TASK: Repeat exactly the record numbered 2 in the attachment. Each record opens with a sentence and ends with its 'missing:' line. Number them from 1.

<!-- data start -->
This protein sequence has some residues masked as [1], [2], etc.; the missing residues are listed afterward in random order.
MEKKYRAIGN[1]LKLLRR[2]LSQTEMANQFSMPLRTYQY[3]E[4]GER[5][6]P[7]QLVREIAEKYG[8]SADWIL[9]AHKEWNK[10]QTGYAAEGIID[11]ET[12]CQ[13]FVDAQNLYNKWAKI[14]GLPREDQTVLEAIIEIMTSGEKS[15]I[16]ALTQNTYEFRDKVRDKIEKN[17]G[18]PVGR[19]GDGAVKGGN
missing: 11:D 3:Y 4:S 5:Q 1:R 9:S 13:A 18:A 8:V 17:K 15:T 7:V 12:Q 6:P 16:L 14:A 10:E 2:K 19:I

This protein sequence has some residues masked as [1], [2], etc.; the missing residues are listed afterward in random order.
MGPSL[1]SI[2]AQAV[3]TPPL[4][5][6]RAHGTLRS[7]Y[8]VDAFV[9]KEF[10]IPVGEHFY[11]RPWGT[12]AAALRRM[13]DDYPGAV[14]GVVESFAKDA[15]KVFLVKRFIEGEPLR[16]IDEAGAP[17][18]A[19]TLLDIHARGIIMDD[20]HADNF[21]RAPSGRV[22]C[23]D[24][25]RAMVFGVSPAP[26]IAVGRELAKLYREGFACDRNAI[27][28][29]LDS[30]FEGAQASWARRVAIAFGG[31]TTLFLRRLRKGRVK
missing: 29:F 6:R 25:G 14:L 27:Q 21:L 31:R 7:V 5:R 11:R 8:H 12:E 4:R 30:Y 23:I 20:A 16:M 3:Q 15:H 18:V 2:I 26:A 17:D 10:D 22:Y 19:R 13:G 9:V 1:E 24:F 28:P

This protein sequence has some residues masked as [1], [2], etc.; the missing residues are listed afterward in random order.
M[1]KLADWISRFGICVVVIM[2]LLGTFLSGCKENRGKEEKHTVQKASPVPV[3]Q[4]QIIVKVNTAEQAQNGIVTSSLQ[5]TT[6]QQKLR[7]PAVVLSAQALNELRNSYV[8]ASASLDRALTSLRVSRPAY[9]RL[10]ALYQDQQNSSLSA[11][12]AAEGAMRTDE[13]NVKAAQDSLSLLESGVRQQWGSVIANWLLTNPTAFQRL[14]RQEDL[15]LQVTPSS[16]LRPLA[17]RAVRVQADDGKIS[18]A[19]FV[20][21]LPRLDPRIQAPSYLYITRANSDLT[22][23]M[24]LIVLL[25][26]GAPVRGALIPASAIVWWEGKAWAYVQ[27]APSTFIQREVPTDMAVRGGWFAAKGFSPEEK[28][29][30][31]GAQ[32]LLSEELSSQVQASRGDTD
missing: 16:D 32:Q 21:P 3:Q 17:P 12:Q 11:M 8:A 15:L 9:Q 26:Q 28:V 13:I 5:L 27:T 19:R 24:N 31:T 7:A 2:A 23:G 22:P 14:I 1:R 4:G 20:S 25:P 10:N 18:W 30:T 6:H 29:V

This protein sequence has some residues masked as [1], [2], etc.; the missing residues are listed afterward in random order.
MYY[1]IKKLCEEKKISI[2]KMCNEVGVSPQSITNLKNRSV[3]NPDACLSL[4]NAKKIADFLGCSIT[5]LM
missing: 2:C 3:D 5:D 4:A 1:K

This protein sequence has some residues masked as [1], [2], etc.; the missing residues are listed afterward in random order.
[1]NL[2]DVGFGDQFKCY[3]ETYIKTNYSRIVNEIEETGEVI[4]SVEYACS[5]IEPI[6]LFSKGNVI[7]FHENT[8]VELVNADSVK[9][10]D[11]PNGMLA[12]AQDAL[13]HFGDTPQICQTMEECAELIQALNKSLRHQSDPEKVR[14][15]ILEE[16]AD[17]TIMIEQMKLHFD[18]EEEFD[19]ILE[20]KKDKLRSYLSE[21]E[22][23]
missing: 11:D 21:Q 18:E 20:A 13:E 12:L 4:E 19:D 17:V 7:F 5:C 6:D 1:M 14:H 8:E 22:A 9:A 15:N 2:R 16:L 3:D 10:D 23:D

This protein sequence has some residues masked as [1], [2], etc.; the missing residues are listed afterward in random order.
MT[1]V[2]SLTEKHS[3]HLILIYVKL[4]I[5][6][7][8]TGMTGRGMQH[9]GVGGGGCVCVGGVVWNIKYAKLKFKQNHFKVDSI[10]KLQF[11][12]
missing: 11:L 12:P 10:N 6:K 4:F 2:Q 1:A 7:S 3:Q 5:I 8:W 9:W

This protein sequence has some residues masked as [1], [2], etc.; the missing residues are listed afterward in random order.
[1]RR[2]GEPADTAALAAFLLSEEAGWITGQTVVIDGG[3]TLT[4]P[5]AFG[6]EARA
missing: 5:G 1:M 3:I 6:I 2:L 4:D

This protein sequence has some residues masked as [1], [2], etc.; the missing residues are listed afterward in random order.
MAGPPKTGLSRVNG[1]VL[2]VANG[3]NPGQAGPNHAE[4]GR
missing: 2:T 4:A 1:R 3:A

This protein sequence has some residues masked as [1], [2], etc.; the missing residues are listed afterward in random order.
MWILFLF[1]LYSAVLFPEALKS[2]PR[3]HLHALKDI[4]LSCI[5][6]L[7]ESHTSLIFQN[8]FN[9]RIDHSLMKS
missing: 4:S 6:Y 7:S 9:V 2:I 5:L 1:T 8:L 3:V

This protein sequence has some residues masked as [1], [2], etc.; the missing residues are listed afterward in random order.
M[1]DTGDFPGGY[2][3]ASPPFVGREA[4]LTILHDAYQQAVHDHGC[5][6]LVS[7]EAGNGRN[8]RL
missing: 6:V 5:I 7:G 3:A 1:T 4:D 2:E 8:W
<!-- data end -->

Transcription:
This protein sequence has some residues masked as [1], [2], etc.; the missing residues are listed afterward in random order.
MGPSL[1]SI[2]AQAV[3]TPPL[4][5][6]RAHGTLRS[7]Y[8]VDAFV[9]KEF[10]IPVGEHFY[11]RPWGT[12]AAALRRM[13]DDYPGAV[14]GVVESFAKDA[15]KVFLVKRFIEGEPLR[16]IDEAGAP[17][18]A[19]TLLDIHARGIIMDD[20]HADNF[21]RAPSGRV[22]C[23]D[24][25]RAMVFGVSPAP[26]IAVGRELAKLYREGFACDRNAI[27][28][29]LDS[30]FEGAQASWARRVAIAFGG[31]TTLFLRRLRKGRVK
missing: 29:F 6:R 25:G 14:L 27:Q 21:L 31:R 7:V 5:R 11:R 8:H 12:E 4:R 30:Y 23:I 20:A 16:M 3:Q 15:H 18:V 2:I 26:A 17:D 10:D 22:Y 19:R 13:G 9:V 1:E 24:F 28:P